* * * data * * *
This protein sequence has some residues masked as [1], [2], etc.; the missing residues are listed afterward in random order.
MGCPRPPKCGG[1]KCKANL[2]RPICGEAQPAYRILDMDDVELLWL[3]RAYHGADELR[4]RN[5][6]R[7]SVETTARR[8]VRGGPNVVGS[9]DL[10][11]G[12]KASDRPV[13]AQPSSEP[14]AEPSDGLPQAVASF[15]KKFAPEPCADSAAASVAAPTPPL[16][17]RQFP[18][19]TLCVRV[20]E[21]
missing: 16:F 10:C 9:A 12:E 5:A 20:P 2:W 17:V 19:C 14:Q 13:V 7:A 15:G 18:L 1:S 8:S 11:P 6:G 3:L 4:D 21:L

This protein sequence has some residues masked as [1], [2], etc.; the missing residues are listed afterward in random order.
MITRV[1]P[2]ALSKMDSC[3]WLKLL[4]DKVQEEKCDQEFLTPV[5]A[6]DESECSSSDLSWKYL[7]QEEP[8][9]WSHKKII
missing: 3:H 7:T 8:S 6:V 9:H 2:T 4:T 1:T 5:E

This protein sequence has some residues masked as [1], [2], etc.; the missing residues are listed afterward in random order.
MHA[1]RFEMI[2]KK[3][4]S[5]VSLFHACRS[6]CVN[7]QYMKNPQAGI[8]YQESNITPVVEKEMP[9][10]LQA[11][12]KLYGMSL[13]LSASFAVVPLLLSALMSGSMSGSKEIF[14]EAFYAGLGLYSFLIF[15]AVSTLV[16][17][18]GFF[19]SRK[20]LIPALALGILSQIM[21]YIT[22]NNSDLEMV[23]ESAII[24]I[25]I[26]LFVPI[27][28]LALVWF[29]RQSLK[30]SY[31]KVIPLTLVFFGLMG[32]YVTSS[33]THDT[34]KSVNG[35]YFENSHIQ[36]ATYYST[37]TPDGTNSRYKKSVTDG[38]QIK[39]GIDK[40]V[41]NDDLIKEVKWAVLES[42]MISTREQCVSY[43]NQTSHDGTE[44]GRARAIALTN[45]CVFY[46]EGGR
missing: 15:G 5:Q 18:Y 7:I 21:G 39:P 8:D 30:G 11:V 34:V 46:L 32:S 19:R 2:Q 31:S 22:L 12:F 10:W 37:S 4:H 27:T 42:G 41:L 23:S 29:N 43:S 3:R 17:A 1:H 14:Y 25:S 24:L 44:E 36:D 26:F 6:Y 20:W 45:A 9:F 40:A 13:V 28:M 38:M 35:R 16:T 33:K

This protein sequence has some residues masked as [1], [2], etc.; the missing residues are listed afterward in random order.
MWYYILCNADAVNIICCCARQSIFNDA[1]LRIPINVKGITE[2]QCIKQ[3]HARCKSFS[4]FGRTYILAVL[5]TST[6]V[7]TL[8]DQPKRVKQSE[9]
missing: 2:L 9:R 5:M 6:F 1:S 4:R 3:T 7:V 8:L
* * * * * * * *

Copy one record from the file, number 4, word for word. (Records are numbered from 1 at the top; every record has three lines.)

This protein sequence has some residues masked as [1], [2], etc.; the missing residues are listed afterward in random order.
MWYYILCNADAVNIICCCARQSIFNDA[1]LRIPINVKGITE[2]QCIKQ[3]HARCKSFS[4]FGRTYILAVL[5]TST[6]V[7]TL[8]DQPKRVKQSE[9]
missing: 2:L 9:R 5:M 6:F 1:S 4:R 3:T 7:V 8:L